Life happens on the street. Navigating any busy street is like participating in an obstacle course – walking over, around, through and sometimes even under objects as pajama-clad locals go about their daily business of cutting hair, washing their clothes, playing cards, tinkering with their motorcycles, cleaning their babies, slurping noodles, hacking open coconuts with rusty knives and pissing against walls.

Main transportation arteries are congested with herds of tuk-tuks and motorbikes – they come in relentless waves and each attempt to cross the road is an act of pure faith. It is organized chaos where traffic lights and road lines are far and few between.

On the fringes of the relatively wealthy and developed central areas, shoe-less children, sometimes completely naked, armed with only their bruises and scars, rummage through piles of rubbish, searching for something that can be sold. Not too far away will be a few rickety tables and umbrellas, masquerading as a market, with shreds of meat hanging from hooks, providing a veritable feast for the local fly population.

In amongst the dust, dirt, begging children and persistent tuk-tuk drivers are impossible pockets of beauty – large, lush, jungle-worthy trees and plants, boasting blossoming flowers that are so perfect they seem to be manmade – the violet, fuchsia, indigo and lemon colored florets imbue even the bleakest locale and are a good reminder that beauty can thrive anywhere. Even in places where land mine victims, missing a limb or part of their face, besiege and frighten those more fortunate.

The Life You Can Save

CambodianchildrenIt has been three weeks since I first stepped into the dirty, sweaty streets of Phnom Penh. I have a much better grip now on how things work here and a deeper understanding of the country, its people, and its culture. I am also now fully immersed in the volunteering venture that I came for.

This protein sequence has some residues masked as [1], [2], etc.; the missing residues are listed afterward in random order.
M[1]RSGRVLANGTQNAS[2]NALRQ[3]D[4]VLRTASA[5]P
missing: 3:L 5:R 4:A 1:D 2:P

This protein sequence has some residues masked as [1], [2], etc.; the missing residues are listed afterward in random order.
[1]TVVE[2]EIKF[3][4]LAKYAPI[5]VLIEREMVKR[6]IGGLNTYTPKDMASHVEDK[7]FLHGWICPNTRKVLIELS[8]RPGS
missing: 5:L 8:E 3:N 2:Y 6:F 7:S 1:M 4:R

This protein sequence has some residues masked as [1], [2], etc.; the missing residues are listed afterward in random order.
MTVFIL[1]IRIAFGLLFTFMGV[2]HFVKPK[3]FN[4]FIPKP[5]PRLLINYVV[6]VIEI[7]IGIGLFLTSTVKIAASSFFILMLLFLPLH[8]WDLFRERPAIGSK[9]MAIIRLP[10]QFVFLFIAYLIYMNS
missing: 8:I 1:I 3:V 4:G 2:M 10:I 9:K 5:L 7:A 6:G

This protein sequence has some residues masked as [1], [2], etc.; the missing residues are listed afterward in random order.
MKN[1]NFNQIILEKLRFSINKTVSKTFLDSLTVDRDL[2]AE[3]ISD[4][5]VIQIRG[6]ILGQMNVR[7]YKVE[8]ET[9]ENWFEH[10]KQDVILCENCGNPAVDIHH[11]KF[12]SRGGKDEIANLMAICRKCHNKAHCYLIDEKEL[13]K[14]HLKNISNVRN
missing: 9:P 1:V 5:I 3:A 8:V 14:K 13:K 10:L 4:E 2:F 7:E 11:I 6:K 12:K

The organisation I am working for was started by a very well-known Hollywood figure who had an enviable life as a jet-setting executive in the film business. It is a rags-to-riches-to-rags narrative as he came from a working class background, achieved the epitome of the American dream only to turn his back on it to work in the slums of Phnom Penh and save children from a bitter life of scavenging in the rubbish dumps.

Witnessing what he and his team of dedicated local staff have built, funded by sponsors all over the world, is nothing short of miraculous. Over 1,000 babies, children and teenagers have been incredibly lucky to become part of this organisation that has literally saved their lives by offering shelter, food, education, healthcare and love.

I am still processing the context in which these young lives come from. Sometimes, when I stop to play briefly with some of the little ones on my way to the classroom where my group of teenagers await, I feel such sadness at seeing the little girl whose face was permanently damaged when her father threw acid on her, or the children with missing fingers from scavenging. Their little bodies are stunted from malnutrition and they appear to be half their age.

In one class of rambunctious teenage girls, we talked about significant moments in their lives and each made a timeline. On my own, I plotted things like ‘I started school,’ ‘I got my first pet,’ ‘I had my first kiss.’ These girls, however, wrote things like, ‘My father died,’ ‘My Mother died,’ ‘I started working’ (at five years old), ‘I had to stop school to take care of my brother,’ ‘I was saved from the rubbish dump.’ It is heartbreaking, but at the same time, there is a sense of hope because they WERE saved and they ARE thriving.